19

Is it possible to alter the headers of the Request object that is received by the fetch event?

Two attempts:

  1. Modify existing headers:

    self.addEventListener('fetch', function (event) {
      event.request.headers.set("foo", "bar");
      event.respondWith(fetch(event.request));
    });
    

    Fails with Failed to execute 'set' on 'Headers': Headers are immutable.

  2. Create new Request object:

    self.addEventListener('fetch', function (event) {
      var req = new Request(event.request, {
        headers: { "foo": "bar" }
      });
      event.respondWith(fetch(req));
    });
    

    Fails with Failed to construct 'Request': Cannot construct a Request with a Request whose mode is 'navigate' and a non-empty RequestInit.

(See also How to alter the headers of a Response?)

22

Creating a new request object works as long as you set all the options:

// request is event.request sent by browser here 
var req = new Request(request.url, {
    method: request.method,
    headers: request.headers,
    mode: 'same-origin', // need to set this properly
    credentials: request.credentials,
    redirect: 'manual'   // let browser handle redirects
});

You cannot use the original mode if it is navigate (that's why you were getting an exception) and you probably want to pass redirection back to browser to let it change its URL instead of letting fetch handle it.

Make sure you don't set body on GET requests - fetch does not like it, but browsers sometimes generate GET requests with the body when responding to redirects from POST requests. fetch does not like it.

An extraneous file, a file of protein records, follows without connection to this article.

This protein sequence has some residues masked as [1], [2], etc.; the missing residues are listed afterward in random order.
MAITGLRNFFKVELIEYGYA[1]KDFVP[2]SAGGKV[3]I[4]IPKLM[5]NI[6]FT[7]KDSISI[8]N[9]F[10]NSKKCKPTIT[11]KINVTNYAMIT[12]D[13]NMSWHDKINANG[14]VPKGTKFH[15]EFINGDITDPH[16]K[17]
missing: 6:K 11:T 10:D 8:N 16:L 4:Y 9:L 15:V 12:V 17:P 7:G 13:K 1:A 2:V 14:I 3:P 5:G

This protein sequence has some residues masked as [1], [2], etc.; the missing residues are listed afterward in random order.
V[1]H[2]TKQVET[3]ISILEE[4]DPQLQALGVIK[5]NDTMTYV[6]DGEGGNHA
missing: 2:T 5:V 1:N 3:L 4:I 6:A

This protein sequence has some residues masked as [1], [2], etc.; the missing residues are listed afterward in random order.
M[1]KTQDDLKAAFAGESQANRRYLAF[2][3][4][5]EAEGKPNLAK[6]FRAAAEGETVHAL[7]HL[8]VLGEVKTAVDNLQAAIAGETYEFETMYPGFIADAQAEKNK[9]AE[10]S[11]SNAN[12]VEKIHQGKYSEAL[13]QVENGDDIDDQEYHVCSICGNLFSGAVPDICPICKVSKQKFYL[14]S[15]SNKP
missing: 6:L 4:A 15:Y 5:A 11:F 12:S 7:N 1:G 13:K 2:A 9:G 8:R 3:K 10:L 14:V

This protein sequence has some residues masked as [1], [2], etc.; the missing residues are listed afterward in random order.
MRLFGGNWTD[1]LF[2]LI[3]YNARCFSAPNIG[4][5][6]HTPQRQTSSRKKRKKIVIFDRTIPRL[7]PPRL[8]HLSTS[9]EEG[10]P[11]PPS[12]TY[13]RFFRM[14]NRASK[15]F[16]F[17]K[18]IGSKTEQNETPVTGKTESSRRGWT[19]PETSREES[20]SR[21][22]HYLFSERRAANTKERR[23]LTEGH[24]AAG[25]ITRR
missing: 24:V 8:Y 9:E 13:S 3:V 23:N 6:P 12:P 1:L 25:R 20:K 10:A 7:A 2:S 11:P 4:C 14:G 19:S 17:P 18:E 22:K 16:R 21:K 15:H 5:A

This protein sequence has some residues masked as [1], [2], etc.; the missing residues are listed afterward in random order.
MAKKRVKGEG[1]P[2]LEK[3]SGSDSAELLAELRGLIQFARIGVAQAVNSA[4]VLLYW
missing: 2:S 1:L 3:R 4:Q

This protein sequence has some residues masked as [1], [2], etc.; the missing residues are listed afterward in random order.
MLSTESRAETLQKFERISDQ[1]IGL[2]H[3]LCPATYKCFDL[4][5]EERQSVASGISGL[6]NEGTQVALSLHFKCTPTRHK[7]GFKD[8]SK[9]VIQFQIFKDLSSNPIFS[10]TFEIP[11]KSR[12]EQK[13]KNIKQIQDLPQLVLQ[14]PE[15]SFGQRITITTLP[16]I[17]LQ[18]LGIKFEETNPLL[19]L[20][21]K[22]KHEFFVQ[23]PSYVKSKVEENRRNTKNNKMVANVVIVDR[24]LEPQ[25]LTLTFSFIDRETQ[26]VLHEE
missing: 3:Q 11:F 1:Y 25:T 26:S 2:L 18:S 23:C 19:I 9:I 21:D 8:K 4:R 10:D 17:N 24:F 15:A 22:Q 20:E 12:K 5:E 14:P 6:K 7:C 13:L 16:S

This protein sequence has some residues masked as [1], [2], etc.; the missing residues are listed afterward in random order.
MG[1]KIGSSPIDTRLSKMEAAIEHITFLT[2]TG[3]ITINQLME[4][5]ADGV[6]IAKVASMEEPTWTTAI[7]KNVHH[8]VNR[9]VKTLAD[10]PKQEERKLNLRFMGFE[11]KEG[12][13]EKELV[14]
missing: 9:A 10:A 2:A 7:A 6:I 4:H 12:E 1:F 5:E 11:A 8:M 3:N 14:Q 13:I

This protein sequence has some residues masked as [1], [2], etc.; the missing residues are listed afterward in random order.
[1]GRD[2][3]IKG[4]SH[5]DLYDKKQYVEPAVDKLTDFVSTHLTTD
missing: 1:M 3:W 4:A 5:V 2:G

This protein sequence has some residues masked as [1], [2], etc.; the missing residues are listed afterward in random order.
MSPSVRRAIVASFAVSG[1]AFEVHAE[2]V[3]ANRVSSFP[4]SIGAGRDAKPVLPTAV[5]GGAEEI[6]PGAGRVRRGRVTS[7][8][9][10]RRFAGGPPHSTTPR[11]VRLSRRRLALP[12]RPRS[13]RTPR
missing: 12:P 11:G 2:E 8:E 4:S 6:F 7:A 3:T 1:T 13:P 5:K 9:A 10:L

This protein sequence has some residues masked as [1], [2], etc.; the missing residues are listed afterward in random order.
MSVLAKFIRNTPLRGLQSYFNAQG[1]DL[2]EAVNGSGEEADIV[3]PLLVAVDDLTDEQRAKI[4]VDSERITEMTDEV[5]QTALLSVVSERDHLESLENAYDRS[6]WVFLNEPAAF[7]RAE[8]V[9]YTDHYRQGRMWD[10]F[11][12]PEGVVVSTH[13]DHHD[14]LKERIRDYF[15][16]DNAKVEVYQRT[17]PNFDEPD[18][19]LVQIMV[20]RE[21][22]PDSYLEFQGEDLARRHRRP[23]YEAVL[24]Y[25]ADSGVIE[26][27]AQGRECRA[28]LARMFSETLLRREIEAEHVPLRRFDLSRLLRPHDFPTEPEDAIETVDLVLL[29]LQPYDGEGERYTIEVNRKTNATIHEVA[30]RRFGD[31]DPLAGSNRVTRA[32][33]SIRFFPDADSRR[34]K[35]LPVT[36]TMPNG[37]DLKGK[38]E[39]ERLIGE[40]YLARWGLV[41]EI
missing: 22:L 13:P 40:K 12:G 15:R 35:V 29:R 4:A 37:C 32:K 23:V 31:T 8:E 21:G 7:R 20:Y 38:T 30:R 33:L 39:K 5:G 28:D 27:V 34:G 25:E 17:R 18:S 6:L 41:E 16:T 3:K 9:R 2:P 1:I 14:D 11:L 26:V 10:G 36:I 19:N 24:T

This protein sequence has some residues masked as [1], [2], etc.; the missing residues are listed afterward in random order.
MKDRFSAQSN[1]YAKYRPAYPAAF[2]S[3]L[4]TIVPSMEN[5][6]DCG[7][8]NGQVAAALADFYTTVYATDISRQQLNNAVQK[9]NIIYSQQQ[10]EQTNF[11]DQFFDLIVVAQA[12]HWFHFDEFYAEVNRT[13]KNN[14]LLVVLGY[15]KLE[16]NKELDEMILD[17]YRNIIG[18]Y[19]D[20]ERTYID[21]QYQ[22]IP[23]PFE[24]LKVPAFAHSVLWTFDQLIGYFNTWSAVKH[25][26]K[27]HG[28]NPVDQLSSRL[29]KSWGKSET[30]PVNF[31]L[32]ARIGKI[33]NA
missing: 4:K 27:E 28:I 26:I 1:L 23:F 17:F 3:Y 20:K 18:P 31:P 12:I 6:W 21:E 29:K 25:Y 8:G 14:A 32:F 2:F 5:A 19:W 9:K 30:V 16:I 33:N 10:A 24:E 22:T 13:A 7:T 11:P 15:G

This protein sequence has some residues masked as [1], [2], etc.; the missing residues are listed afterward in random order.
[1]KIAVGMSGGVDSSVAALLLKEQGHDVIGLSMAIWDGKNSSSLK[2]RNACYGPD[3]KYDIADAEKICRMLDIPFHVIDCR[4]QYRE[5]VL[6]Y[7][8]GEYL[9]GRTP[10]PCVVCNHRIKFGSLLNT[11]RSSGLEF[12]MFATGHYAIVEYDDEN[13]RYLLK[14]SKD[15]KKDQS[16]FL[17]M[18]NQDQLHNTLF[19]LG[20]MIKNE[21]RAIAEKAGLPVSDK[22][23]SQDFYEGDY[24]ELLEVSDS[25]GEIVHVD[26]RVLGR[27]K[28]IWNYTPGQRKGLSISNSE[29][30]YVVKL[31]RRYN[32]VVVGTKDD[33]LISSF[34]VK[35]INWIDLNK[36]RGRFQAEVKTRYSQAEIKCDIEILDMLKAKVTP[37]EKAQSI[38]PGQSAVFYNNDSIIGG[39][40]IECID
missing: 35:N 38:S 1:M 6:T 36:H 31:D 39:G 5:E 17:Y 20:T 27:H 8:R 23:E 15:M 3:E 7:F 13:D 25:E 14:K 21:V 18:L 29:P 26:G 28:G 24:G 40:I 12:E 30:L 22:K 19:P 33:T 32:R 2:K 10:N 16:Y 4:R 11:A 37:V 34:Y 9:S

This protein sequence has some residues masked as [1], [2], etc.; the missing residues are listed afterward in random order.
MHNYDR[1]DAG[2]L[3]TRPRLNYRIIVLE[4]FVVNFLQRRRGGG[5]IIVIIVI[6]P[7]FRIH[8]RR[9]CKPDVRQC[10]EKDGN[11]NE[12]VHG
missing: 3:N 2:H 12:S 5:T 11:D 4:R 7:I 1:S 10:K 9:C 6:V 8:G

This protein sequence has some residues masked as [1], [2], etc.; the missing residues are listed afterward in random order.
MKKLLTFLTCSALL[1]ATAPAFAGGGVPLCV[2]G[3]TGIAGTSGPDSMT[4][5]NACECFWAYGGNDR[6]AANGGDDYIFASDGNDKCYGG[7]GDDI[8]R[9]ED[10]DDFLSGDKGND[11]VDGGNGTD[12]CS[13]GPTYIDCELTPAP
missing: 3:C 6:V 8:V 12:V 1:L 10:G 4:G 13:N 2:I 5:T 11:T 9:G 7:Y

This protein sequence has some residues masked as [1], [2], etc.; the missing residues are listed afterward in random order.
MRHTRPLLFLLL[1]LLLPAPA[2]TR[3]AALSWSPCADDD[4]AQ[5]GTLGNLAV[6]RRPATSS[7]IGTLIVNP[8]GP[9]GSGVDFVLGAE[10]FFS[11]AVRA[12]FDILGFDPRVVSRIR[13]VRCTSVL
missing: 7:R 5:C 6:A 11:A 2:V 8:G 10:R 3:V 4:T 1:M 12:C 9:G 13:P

3
13

You can create a new request based on the original one and override the headers:

new Request(originalRequest, {
  headers: {
    ...originalRequest.headers,
    foo: 'bar'
  }
})

See also: https://developer.mozilla.org/en-US/docs/Web/API/Request/Request

2
  • exactly what I needed! Thanks. I was getting crazy.
    – Zibri
    Jul 18 '19 at 17:37
  • You should add some context … this solution is superior. You can just throw event.request at new Request and make the immutable header "mutable" :D then you can just adjust headers on work with the newly created request. in a fetch context this is just 3 lines of code :). Also seems very robust and error proof to me.
    – GDY
    Aug 3 '20 at 14:38
8

Have you tried with a solution similar to the one in the question you mention (How to alter the headers of a Response?)?

In the Service Worker Cookbook, we're manually copying Request objects to store them in IndexedDB (https://serviceworke.rs/request-deferrer_service-worker_doc.html). It's for a different reason (we wanted to store them in a Cache, but we can't store POST requests because of https://github.com/slightlyoff/ServiceWorker/issues/693), but it should be applicable for what you want to do as well.

// Serialize is a little bit convolved due to headers is not a simple object.
function serialize(request) {
  var headers = {};
  // `for(... of ...)` is ES6 notation but current browsers supporting SW, support this
  // notation as well and this is the only way of retrieving all the headers.
  for (var entry of request.headers.entries()) {
    headers[entry[0]] = entry[1];
  }
  var serialized = {
    url: request.url,
    headers: headers,
    method: request.method,
    mode: request.mode,
    credentials: request.credentials,
    cache: request.cache,
    redirect: request.redirect,
    referrer: request.referrer
  };



  // Only if method is not `GET` or `HEAD` is the request allowed to have body.
  if (request.method !== 'GET' && request.method !== 'HEAD') {
    return request.clone().text().then(function(body) {
      serialized.body = body;
      return Promise.resolve(serialized);
    });
  }
  return Promise.resolve(serialized);
}

// Compared, deserialize is pretty simple.
function deserialize(data) {
  return Promise.resolve(new Request(data.url, data));
}

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